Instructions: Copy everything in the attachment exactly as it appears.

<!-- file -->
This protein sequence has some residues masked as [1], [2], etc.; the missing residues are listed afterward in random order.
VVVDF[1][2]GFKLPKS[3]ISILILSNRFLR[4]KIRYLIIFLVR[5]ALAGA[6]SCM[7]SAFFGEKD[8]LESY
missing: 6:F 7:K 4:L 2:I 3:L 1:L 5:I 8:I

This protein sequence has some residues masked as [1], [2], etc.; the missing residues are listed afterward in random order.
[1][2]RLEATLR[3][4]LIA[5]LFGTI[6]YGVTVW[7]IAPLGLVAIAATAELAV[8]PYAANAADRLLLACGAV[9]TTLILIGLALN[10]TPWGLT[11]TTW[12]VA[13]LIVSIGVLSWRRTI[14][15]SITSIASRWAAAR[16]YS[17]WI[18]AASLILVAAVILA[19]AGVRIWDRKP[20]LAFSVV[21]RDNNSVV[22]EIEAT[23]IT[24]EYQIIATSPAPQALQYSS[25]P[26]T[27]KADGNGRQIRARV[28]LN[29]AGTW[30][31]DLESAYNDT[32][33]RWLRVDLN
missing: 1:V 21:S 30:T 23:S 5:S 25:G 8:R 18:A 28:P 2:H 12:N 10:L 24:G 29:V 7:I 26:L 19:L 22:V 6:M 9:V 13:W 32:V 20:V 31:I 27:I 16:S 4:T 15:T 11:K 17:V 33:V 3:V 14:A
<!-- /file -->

This protein sequence has some residues masked as [1], [2], etc.; the missing residues are listed afterward in random order.
VVVDF[1][2]GFKLPKS[3]ISILILSNRFLR[4]KIRYLIIFLVR[5]ALAGA[6]SCM[7]SAFFGEKD[8]LESY
missing: 6:F 7:K 4:L 2:I 3:L 1:L 5:I 8:I

This protein sequence has some residues masked as [1], [2], etc.; the missing residues are listed afterward in random order.
[1][2]RLEATLR[3][4]LIA[5]LFGTI[6]YGVTVW[7]IAPLGLVAIAATAELAV[8]PYAANAADRLLLACGAV[9]TTLILIGLALN[10]TPWGLT[11]TTW[12]VA[13]LIVSIGVLSWRRTI[14][15]SITSIASRWAAAR[16]YS[17]WI[18]AASLILVAAVILA[19]AGVRIWDRKP[20]LAFSVV[21]RDNNSVV[22]EIEAT[23]IT[24]EYQIIATSPAPQALQYSS[25]P[26]T[27]KADGNGRQIRARV[28]LN[29]AGTW[30][31]DLESAYNDT[32][33]RWLRVDLN
missing: 1:V 21:S 30:T 23:S 5:S 25:G 8:R 18:A 28:P 2:H 12:N 10:L 24:G 29:V 7:I 26:L 19:L 22:V 6:M 9:V 13:W 32:V 20:V 31:I 27:I 16:S 4:T 15:T 11:K 17:V 33:V 3:V 14:A